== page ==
When Todd A. Kessler premiered Damages with his brother Glenn Kessler and writing partner Daniel Zelman, the show opened with a bang.
“Damages had the elevator doors, Rose Byrne exits and starts running bloodied through the streets before we cut to six months earlier and she is interviewing as a job for a lawyer. By the end of the Pilot it looked like she had killed her fiancé who is dead in a bathtub,” he recalls.
But in the new thriller Bloodline, the plan was to have the story creep up on the viewer more ambiguously. That makes it a prime candidate for the binge-friendly, slow-burn of Netflix, launching in Australia today.
The series stars Kyle Chandler, Sam Shepard, Sissy Spacek, Ben Mendelsohn and Norbert Leo Butz as a dysfunctional family living in Florida, whose ‘black sheep’ son returns home.
“We intentionally have the first episode like the first 20 minutes of a movie. If you think about a film like Fatal Attraction, in the first movement of a thriller you are in the characters’ lives,” he says.
“So we are intending for the audience to draw their own conclusions and experience people in different situations, hear the siblings repeat themselves about dynamics within the family.
“Our experience of family is that things are said over and over again. You can not see your family for 2 years then you come back for a holiday dinner and you’re talking about the same thing.
“And you realise those conversations have been happening since high school or even before then.
“The experience of Bloodline is you’re dropped into this family setting and you see the characters and what’s going on in their lives, then the thriller and the plot kicks in.
“So we understand it’s a start to a series where there aren’t shows that are telling stories like this, right now. It’s one of the things that is intriguing to us.”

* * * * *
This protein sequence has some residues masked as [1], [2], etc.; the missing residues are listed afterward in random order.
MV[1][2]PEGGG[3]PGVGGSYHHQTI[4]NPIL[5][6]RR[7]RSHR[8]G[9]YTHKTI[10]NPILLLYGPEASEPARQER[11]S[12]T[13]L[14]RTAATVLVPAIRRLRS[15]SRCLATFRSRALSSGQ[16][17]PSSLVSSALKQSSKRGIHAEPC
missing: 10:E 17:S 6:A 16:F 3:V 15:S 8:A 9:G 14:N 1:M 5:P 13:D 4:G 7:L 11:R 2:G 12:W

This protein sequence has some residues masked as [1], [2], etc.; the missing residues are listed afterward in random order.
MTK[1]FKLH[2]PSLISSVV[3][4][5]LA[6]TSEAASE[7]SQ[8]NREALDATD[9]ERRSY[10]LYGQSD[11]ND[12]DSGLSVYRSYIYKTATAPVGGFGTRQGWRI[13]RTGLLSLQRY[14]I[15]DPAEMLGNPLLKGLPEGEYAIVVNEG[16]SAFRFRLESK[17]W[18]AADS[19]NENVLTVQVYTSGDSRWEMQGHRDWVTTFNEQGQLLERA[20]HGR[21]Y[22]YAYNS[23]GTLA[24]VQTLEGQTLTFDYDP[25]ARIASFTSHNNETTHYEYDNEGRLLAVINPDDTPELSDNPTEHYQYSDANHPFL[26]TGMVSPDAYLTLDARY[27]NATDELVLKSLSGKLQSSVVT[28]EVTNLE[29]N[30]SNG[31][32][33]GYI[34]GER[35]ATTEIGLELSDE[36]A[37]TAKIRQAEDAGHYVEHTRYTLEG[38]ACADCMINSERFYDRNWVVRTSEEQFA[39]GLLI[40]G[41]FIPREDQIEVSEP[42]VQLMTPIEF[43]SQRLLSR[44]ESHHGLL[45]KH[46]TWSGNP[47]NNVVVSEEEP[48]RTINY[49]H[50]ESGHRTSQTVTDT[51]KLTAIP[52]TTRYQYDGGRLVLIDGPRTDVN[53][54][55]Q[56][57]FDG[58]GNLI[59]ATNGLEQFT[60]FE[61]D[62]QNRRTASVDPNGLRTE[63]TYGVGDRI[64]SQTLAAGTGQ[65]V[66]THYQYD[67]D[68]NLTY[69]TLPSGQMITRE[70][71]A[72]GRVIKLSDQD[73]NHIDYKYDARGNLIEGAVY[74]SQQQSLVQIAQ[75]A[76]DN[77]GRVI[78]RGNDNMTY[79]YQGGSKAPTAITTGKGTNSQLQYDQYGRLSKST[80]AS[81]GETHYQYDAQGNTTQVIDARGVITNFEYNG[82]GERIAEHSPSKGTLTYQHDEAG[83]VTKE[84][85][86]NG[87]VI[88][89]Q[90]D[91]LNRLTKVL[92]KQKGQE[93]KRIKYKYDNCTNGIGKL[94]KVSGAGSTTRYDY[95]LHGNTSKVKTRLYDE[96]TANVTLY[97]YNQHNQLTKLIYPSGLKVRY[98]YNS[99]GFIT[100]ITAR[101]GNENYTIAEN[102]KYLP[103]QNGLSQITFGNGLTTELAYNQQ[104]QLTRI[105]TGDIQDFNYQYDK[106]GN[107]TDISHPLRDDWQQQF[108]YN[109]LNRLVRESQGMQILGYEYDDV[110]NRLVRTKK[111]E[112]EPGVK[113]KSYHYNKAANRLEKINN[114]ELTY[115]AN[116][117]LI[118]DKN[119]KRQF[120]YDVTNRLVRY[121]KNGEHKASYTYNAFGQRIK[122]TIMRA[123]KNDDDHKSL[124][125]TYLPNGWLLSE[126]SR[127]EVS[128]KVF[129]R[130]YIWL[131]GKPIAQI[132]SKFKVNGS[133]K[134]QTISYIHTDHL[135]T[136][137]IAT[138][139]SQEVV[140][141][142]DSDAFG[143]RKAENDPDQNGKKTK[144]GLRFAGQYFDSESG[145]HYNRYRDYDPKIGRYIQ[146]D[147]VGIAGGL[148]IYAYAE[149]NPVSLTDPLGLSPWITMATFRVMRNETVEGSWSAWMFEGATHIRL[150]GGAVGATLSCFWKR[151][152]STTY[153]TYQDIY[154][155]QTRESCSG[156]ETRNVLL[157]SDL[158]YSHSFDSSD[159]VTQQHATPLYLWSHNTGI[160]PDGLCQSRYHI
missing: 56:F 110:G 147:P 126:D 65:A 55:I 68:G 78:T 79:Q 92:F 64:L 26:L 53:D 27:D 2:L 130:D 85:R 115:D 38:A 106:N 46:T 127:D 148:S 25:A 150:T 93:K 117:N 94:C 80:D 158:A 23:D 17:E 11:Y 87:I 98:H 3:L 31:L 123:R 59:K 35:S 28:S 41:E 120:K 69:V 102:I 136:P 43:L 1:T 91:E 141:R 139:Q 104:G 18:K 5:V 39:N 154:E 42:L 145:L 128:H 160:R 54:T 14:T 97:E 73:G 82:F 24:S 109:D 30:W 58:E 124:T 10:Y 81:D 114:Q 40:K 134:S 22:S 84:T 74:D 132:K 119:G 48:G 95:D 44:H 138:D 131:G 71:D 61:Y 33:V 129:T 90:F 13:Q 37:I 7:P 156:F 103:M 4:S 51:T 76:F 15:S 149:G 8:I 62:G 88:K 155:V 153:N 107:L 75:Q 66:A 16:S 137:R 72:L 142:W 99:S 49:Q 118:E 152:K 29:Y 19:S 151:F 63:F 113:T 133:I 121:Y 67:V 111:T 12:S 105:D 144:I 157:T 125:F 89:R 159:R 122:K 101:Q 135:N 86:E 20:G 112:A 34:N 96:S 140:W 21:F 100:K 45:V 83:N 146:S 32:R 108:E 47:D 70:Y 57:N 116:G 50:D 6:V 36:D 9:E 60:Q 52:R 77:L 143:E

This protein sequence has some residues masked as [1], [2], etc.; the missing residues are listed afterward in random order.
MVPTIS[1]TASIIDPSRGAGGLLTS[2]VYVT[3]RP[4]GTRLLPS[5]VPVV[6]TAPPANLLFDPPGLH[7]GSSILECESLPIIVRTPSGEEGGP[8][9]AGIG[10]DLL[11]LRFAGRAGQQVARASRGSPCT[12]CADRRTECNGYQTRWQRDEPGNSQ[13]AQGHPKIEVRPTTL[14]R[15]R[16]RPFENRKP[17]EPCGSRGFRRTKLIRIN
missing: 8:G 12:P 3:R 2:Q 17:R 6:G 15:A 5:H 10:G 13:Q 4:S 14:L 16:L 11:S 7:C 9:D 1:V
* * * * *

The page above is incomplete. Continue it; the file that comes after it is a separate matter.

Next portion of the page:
Kessler references other films including Body Heat, Cape Fear, Crime and Punishment as inspiration and says there are hints in the opening episodes that warn of bigger revelations to come.
“It definitely takes off and takes you to a place which by the end of the series is strikingly different from where it began,” he explains.
“Giving those hints we’re signalling to the audience that this is going to take you to a place that’s unexpected. We had a lot of conversations internally about ‘Do we need to give those hints? What would an audience think if those hints weren’t there?’
“Structurally because there’s a large ensemble, the series is constructed so that there’s a lot of storytelling in the first episode with Danny (Mendolsohn) and John (Chandler), the second episode the brother Kevin (Butz) has a lot more and the third the character of Meg played by Linda Cardellini has more. By the fourth episode it starts to even out.”
Kessler was drawn to Ben Mendelsohn’s work principally by Animal Kingdom. While he has appeared in US roles in Girls and various films, Bloodline could be about to catapult him to a wide audience.
“He has such a tremendous capacity for vulnerability and sensitivity, but there’s also this menace to him. The family sees him as the ‘black sheep’ but his friend doesn’t. So Ben is a master at wearing different hats for different people within the character’s life,” he insists.
“Also for Americans he’s not as well-known so there is a ‘newness’ of discovery. Kyle Chandler is very beloved in the States for Friday Night Lights, as are Sam Shepard and Sissy Spacek.
“But his time of not being well-known is basically over with the launch of Bloodline in the States and Worldwide as of last Friday.
“It’s similar to James Gandolfini as Tony Soprano. He was not such a well-known actor and it allowed the story in many ways to feel real because he was lesser-known.
“We’re so thrilled to have him as part of this.”
Bloodline is now streaming on Netflix.